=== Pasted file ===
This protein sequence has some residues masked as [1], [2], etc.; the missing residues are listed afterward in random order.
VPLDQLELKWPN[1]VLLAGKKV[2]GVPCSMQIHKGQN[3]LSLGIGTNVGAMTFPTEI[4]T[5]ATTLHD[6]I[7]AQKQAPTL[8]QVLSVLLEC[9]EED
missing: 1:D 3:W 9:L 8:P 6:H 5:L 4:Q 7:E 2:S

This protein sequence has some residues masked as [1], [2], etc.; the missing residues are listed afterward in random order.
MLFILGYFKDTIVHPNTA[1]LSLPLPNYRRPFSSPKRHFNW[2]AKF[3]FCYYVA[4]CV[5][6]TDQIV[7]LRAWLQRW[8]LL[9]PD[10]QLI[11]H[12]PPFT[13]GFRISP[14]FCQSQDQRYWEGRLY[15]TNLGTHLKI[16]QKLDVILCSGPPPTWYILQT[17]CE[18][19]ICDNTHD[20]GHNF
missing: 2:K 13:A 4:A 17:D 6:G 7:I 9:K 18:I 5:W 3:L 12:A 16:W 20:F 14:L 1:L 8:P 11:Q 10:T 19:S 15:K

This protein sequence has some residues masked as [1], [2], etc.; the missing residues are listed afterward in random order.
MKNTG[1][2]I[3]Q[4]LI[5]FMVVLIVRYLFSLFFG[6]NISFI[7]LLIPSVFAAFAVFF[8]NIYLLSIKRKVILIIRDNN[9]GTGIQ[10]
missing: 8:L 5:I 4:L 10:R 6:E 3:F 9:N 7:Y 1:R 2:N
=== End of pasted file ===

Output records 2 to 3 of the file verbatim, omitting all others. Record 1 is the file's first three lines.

This protein sequence has some residues masked as [1], [2], etc.; the missing residues are listed afterward in random order.
MLFILGYFKDTIVHPNTA[1]LSLPLPNYRRPFSSPKRHFNW[2]AKF[3]FCYYVA[4]CV[5][6]TDQIV[7]LRAWLQRW[8]LL[9]PD[10]QLI[11]H[12]PPFT[13]GFRISP[14]FCQSQDQRYWEGRLY[15]TNLGTHLKI[16]QKLDVILCSGPPPTWYILQT[17]CE[18][19]ICDNTHD[20]GHNF
missing: 2:K 13:A 4:A 17:D 6:G 7:I 9:K 18:I 5:W 3:L 12:A 16:W 20:F 14:L 1:L 8:P 11:Q 10:T 19:S 15:K

This protein sequence has some residues masked as [1], [2], etc.; the missing residues are listed afterward in random order.
MKNTG[1][2]I[3]Q[4]LI[5]FMVVLIVRYLFSLFFG[6]NISFI[7]LLIPSVFAAFAVFF[8]NIYLLSIKRKVILIIRDNN[9]GTGIQ[10]
missing: 8:L 5:I 4:L 10:R 6:E 3:F 9:N 7:Y 1:R 2:N